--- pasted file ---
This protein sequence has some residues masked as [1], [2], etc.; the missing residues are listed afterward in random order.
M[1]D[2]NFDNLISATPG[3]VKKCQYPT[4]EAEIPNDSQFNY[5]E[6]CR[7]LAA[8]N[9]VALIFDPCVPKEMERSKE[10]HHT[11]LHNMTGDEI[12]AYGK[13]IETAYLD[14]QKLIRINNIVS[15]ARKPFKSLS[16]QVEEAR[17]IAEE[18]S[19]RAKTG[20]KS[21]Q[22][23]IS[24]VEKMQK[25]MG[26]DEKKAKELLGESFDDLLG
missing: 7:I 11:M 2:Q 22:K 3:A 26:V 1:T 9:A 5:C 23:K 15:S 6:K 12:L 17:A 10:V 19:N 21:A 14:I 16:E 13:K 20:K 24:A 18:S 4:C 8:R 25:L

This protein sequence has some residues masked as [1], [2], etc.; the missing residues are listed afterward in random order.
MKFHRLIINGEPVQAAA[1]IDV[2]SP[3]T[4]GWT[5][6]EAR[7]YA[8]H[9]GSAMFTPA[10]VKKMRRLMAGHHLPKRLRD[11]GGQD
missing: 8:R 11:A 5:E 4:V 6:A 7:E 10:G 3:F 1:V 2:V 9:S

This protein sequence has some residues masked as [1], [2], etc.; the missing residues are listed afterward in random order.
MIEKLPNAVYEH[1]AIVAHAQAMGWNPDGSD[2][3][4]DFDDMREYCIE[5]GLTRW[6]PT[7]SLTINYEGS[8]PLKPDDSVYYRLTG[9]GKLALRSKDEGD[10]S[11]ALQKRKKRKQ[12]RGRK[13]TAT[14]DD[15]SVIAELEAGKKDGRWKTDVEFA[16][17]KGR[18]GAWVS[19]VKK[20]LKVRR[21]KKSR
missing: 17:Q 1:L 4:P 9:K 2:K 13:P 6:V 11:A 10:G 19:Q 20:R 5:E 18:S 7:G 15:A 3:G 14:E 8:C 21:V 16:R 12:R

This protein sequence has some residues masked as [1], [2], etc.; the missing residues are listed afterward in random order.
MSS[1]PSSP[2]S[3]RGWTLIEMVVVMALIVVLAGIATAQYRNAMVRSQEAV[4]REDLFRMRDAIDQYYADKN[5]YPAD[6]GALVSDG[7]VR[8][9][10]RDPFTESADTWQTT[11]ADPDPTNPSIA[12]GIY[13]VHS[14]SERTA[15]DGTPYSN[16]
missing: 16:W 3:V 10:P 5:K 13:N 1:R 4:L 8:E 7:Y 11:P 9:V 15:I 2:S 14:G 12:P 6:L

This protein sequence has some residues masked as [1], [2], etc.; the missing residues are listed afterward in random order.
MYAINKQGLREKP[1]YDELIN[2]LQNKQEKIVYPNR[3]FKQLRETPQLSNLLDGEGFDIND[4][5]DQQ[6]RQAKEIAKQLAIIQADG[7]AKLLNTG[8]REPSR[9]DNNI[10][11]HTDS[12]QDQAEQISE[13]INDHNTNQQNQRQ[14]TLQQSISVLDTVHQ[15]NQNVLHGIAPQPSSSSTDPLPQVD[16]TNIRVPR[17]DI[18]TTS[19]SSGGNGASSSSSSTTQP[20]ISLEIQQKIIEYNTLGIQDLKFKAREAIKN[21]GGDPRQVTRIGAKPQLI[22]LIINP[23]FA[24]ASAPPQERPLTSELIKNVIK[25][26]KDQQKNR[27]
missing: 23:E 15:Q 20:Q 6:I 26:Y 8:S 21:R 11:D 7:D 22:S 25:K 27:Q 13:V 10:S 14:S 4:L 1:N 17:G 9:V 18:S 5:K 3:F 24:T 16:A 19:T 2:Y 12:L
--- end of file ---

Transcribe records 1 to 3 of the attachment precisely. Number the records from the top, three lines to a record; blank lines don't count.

This protein sequence has some residues masked as [1], [2], etc.; the missing residues are listed afterward in random order.
M[1]D[2]NFDNLISATPG[3]VKKCQYPT[4]EAEIPNDSQFNY[5]E[6]CR[7]LAA[8]N[9]VALIFDPCVPKEMERSKE[10]HHT[11]LHNMTGDEI[12]AYGK[13]IETAYLD[14]QKLIRINNIVS[15]ARKPFKSLS[16]QVEEAR[17]IAEE[18]S[19]RAKTG[20]KS[21]Q[22][23]IS[24]VEKMQK[25]MG[26]DEKKAKELLGESFDDLLG
missing: 7:I 11:M 2:Q 22:K 3:A 26:V 1:T 9:A 5:C 23:K 15:S 6:K 12:L 17:A 10:V 19:N 21:A 14:I 16:E 13:K 20:K 24:A 18:S 4:C 8:R 25:L

This protein sequence has some residues masked as [1], [2], etc.; the missing residues are listed afterward in random order.
MKFHRLIINGEPVQAAA[1]IDV[2]SP[3]T[4]GWT[5][6]EAR[7]YA[8]H[9]GSAMFTPA[10]VKKMRRLMAGHHLPKRLRD[11]GGQD
missing: 8:R 11:A 5:E 4:V 6:A 7:E 10:G 3:F 1:V 2:V 9:S

This protein sequence has some residues masked as [1], [2], etc.; the missing residues are listed afterward in random order.
MIEKLPNAVYEH[1]AIVAHAQAMGWNPDGSD[2][3][4]DFDDMREYCIE[5]GLTRW[6]PT[7]SLTINYEGS[8]PLKPDDSVYYRLTG[9]GKLALRSKDEGD[10]S[11]ALQKRKKRKQ[12]RGRK[13]TAT[14]DD[15]SVIAELEAGKKDGRWKTDVEFA[16][17]KGR[18]GAWVS[19]VKK[20]LKVRR[21]KKSR
missing: 17:Q 1:L 4:P 9:K 2:K 13:P 6:V 11:A 10:G 19:Q 20:R 5:E 18:S 7:G 15:A 3:G 14:E 8:C 21:V 16:R 12:R